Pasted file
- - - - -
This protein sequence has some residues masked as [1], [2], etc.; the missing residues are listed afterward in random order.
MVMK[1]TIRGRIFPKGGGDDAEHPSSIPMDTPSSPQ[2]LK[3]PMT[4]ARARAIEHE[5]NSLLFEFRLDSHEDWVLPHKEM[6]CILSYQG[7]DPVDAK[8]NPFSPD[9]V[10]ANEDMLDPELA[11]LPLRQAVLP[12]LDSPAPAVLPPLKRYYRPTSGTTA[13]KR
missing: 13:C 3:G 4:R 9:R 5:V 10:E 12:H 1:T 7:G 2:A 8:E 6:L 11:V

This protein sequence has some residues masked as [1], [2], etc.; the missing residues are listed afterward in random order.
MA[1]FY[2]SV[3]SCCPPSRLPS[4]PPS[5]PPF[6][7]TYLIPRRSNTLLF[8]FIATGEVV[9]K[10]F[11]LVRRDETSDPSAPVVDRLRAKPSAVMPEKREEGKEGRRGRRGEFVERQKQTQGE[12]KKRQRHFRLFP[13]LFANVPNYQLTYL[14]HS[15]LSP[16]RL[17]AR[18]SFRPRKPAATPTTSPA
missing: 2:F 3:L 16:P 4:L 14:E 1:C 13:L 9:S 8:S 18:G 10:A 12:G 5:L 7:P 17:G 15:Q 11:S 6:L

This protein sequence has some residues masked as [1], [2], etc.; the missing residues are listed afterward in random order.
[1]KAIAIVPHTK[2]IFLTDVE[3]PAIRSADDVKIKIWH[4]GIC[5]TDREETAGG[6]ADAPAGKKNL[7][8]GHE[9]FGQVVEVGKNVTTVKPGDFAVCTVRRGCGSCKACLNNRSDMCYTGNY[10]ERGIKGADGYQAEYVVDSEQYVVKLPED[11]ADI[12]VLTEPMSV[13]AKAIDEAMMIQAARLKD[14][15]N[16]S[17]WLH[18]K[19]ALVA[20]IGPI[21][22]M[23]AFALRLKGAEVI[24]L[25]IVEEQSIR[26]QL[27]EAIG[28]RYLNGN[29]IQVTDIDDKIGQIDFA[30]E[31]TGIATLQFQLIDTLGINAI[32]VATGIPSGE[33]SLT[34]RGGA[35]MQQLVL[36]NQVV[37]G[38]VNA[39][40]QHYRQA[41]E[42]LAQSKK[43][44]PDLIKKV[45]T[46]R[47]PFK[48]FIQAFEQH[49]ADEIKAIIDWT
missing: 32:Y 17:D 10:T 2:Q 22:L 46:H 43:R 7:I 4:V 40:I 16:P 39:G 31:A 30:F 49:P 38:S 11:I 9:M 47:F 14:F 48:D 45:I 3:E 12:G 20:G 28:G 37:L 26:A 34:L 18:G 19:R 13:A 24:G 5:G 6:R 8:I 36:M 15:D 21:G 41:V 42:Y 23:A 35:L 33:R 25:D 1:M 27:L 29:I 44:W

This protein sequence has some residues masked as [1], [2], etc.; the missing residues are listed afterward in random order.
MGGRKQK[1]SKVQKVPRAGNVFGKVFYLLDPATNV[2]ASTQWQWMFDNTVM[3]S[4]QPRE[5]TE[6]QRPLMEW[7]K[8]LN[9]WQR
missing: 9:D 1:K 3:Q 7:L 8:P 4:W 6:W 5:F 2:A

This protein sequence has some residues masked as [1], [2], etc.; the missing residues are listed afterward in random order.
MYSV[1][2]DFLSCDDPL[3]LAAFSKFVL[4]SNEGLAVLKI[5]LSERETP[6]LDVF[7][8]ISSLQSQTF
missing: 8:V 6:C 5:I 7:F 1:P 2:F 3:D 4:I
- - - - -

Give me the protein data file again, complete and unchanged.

This protein sequence has some residues masked as [1], [2], etc.; the missing residues are listed afterward in random order.
MVMK[1]TIRGRIFPKGGGDDAEHPSSIPMDTPSSPQ[2]LK[3]PMT[4]ARARAIEHE[5]NSLLFEFRLDSHEDWVLPHKEM[6]CILSYQG[7]DPVDAK[8]NPFSPD[9]V[10]ANEDMLDPELA[11]LPLRQAVLP[12]LDSPAPAVLPPLKRYYRPTSGTTA[13]KR
missing: 13:C 3:G 4:R 9:R 5:V 10:E 12:H 1:T 7:G 2:A 8:E 6:L 11:V

This protein sequence has some residues masked as [1], [2], etc.; the missing residues are listed afterward in random order.
MA[1]FY[2]SV[3]SCCPPSRLPS[4]PPS[5]PPF[6][7]TYLIPRRSNTLLF[8]FIATGEVV[9]K[10]F[11]LVRRDETSDPSAPVVDRLRAKPSAVMPEKREEGKEGRRGRRGEFVERQKQTQGE[12]KKRQRHFRLFP[13]LFANVPNYQLTYL[14]HS[15]LSP[16]RL[17]AR[18]SFRPRKPAATPTTSPA
missing: 2:F 3:L 16:P 4:L 14:E 1:C 13:L 9:S 8:S 18:G 10:A 12:G 5:L 7:P 17:G 15:Q 11:S 6:L

This protein sequence has some residues masked as [1], [2], etc.; the missing residues are listed afterward in random order.
[1]KAIAIVPHTK[2]IFLTDVE[3]PAIRSADDVKIKIWH[4]GIC[5]TDREETAGG[6]ADAPAGKKNL[7][8]GHE[9]FGQVVEVGKNVTTVKPGDFAVCTVRRGCGSCKACLNNRSDMCYTGNY[10]ERGIKGADGYQAEYVVDSEQYVVKLPED[11]ADI[12]VLTEPMSV[13]AKAIDEAMMIQAARLKD[14][15]N[16]S[17]WLH[18]K[19]ALVA[20]IGPI[21][22]M[23]AFALRLKGAEVI[24]L[25]IVEEQSIR[26]QL[27]EAIG[28]RYLNGN[29]IQVTDIDDKIGQIDFA[30]E[31]TGIATLQFQLIDTLGINAI[32]VATGIPSGE[33]SLT[34]RGGA[35]MQQLVL[36]NQVV[37]G[38]VNA[39][40]QHYRQA[41]E[42]LAQSKK[43][44]PDLIKKV[45]T[46]R[47]PFK[48]FIQAFEQH[49]ADEIKAIIDWT
missing: 32:Y 17:D 10:T 2:Q 22:L 46:H 43:R 7:I 4:V 40:I 16:P 39:G 31:A 30:F 49:P 38:S 11:I 9:M 47:F 14:F 48:D 45:I 3:E 12:G 20:G 28:G 37:L 26:A 34:L 18:G 19:R 13:A 24:G 5:G 6:R 8:I 36:M 15:D 21:G 41:V 42:Y 23:A 35:L 33:R 25:D 1:M 27:L 29:I 44:W

This protein sequence has some residues masked as [1], [2], etc.; the missing residues are listed afterward in random order.
MGGRKQK[1]SKVQKVPRAGNVFGKVFYLLDPATNV[2]ASTQWQWMFDNTVM[3]S[4]QPRE[5]TE[6]QRPLMEW[7]K[8]LN[9]WQR
missing: 9:D 1:K 3:Q 7:L 8:P 4:W 6:W 5:F 2:A

This protein sequence has some residues masked as [1], [2], etc.; the missing residues are listed afterward in random order.
MYSV[1][2]DFLSCDDPL[3]LAAFSKFVL[4]SNEGLAVLKI[5]LSERETP[6]LDVF[7][8]ISSLQSQTF
missing: 8:V 6:C 5:I 7:F 1:P 2:F 3:D 4:I